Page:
1. U.S. Department of Justice
United States Attorney
District of Hawaii
PJKK Federal Building
300 Ala Moana Blvd., Room 6-100
Honolulu, Hawaii 96850
FAX (808) 541-2958
For Immediate Release: Contact: Elliot Enoki
April 30, 2014 Elliot.Enoki@usdoj.gov
WASTE MANAGEMENT OF HAWAII INC. AND MANAGERS INDICTED FOR
VIOLATIONS OF CLEAN WATER ACT, CONSPIRACY, MAKING FALSE
Millions of Gallons of Medical Waste-Contaminated Storm Water Released into Hawaii’s
HONOLULU – A federal grand jury in Honolulu returned a 13-count indictment today
charging Waste Management of Hawaii Inc. (WMH); Joseph R. Whelan, WMH’s General
Manager and a vice president of WMH; and Justin H. Lottig, WMH’s environmental protection
manager, with multiple felonies, including knowing violations of the Clean Water Act, conspiracy
and making false statements to the Hawaii Department of Health and the U.S. Environmental
Protection Agency (EPA), the Justice Department announced today.
The charges stem from alleged illegal discharges of contaminated storm water from the
Waimanalo Gulch Sanitary Landfill into Hawaii’s coastal waters after heavy rainfalls in December
2010 and January 2011. WMH was permitted to discharge storm water from the landfill to the
Pacific Ocean under a National Pollutant Discharge Elimination System (NPDES) permit issued
by the Hawaii Department of Health Clean Water Branch (DOH-CWB). The storm water was
required to go through the landfill’s storm water management system to ensure that it did not come
into contact with waste in the landfill before being discharged to Hawaii’s coastal waters. The
NPDES permit prohibited WMH from causing or contributing to a violation of Hawaii’s state
water quality standards.
The indictment alleges that from April 19, 2010 until Dec. 23, 2010, WMH Environmental
Protection Manager Lottig conspired with employees from an environmental consulting firm to
submit false and outdated information to DOH-CWB in June, August and September 2010. The
purpose of the conspiracy was to convince DOH-CWB that the landfill had an adequate storm
water management system in place in order to renew its NPDES storm water discharge permit.
The indictment also alleges that from Oct. 27 to Dec. 23, 2010, Lottig and WMH violated
the permit by knowingly failing to inform DOH-CWB of material changes in the storm water
management system that would have alerted the DOH-CWB that an inadequate system was in
On Dec. 19, 2010, a heavy rainstorm struck Oahu, and Cell E6, which contained millions
of pounds of waste including raw sewage, sewage sludge and medical waste, was flooded with
millions of gallons of storm water from up canyon. The indictment alleges that from December
2. 20 to 23, WMH pumped millions of gallons of contaminated storm water from Cell E6 into coastal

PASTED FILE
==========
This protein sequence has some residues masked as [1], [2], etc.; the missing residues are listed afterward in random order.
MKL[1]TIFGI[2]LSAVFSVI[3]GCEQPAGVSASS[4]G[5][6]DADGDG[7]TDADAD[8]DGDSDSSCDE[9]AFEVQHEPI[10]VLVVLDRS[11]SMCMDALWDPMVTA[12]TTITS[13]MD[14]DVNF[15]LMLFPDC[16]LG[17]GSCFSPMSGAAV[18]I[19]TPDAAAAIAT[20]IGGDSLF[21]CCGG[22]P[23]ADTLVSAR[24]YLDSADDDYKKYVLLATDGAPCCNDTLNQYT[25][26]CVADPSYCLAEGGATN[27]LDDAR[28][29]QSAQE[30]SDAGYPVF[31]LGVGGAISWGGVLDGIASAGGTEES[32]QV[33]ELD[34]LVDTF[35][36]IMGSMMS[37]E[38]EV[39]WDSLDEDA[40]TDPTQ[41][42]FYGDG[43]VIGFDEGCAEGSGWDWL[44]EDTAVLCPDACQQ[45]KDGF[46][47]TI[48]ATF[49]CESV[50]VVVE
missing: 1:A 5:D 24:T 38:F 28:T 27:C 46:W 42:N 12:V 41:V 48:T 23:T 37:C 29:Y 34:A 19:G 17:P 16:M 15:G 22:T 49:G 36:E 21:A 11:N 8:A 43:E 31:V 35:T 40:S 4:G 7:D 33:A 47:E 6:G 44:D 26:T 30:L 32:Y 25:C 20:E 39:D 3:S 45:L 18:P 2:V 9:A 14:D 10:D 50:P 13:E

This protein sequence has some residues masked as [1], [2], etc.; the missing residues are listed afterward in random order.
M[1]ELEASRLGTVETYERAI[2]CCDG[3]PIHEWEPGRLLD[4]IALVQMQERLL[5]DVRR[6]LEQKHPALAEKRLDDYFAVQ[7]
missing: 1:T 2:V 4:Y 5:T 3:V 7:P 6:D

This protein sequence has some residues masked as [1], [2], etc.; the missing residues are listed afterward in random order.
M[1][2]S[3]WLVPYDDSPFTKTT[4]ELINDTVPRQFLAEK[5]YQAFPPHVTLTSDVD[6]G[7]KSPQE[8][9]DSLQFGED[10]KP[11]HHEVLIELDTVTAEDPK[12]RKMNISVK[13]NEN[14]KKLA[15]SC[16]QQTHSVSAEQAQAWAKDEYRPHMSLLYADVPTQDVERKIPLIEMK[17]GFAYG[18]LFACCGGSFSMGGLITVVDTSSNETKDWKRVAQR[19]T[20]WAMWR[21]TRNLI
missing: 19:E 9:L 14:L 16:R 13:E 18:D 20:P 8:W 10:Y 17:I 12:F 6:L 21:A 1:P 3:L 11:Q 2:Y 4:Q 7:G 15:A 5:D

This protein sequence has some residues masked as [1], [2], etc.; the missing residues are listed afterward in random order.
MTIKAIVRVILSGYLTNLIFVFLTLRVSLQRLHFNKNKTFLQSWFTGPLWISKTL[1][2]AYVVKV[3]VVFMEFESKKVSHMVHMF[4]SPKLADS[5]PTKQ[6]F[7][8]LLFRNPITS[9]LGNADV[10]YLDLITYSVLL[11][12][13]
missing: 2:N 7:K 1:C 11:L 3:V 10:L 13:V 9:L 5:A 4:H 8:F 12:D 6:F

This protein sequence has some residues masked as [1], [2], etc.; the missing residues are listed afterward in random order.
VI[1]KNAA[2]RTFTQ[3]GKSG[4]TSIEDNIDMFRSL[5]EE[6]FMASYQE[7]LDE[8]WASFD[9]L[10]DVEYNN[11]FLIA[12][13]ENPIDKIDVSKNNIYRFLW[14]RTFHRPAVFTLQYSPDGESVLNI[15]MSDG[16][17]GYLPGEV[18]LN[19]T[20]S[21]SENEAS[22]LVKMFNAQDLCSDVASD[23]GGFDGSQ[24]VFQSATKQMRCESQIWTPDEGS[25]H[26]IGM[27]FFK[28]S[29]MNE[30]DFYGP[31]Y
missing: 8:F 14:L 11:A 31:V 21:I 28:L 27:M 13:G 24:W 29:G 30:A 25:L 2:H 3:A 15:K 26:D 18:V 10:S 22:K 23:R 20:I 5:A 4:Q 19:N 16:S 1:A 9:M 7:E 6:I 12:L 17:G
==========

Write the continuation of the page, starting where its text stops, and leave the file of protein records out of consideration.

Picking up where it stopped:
waters near the Ko Olina Resort. The indictment alleges that on December 20 and 23, Lottig
falsely stated to DOH-CWB inspectors that any storm water being discharged from the landfill had
not come into contact with waste from Cell E6.
On the evening of Jan. 12, 2011, another heavy rainstorm struck Oahu. The
indictment alleges that unbeknownst to DOH-CWB, Whelan and WMH caused the discharge of
millions of gallons of contaminated storm water to the coastal waters near the Ko Olina beach
resort for several hours that evening and/or into the morning of January 13 without authorization
from DOH-CWB. The pollutants included large amounts of medical waste, including blood
vials, syringes and catheters, raw sewage and sewage sludge. The indictment alleges that on Jan.
13 and 20, 2011, an engineer from WMH falsely stated to DOH-CWB inspectors that the manhole
which WMH used for the unauthorized discharges had been closed when in fact he knew that it
had been left open to serve as an overflow drain.
The indictment also alleges that Whelan and WMH submitted false material statements
and concealed material information in written submissions to DOH-CWB on April 21, 2011 and to
the EPA on Aug. 1, 2011.
An indictment is merely an accusation, and a defendant is presumed innocent unless and
until proven guilty in a court of law.
If convicted, WMH faces a maximum criminal fine of $500,000 for each count. If
convicted of the count charging failing to inform DOH-CWB of material changes in the storm
water diversion system, WMH faces a maximum fine of $50,000 per day of the alleged violation.
If convicted, Lottig faces a maximum sentence of five years in prison for each count of
conspiracy and for each count of making a false statement to DOH-CWB; a maximum of three
years for failing to inform DOH-CWB of material changes in the storm water diversion system
plus a fine of $50,000 per day of the alleged violation; a maximum of two years for each count of
providing false information to DOH-CWB; and a maximum of three years for each count of illegal
discharges in violation of the Clean Water Act. If convicted, Lottig also faces a maximum
criminal fine of $250,000 for each count.
If convicted, Whelan faces a maximum sentence of three years for each count alleging
illegal discharges in violation of the Clean Water Act and a maximum of two years for each count
of making false statements to DOH-CWB and EPA; and a maximum criminal fine of $250,000 for
The case is being prosecuted by Assistant U.S. Attorney Marshall Silverberg of the U.S.
Attorney’s Office for the District of Hawaii and Senior Trial Attorney Daniel Dooher of the Justice
Department’s Environmental Crimes Section of the Environment and Natural Resources Division.
It was investigated by U.S. Environmental Protection Agency-Criminal Investigation Division,
with the assistance of the DOH-CWB.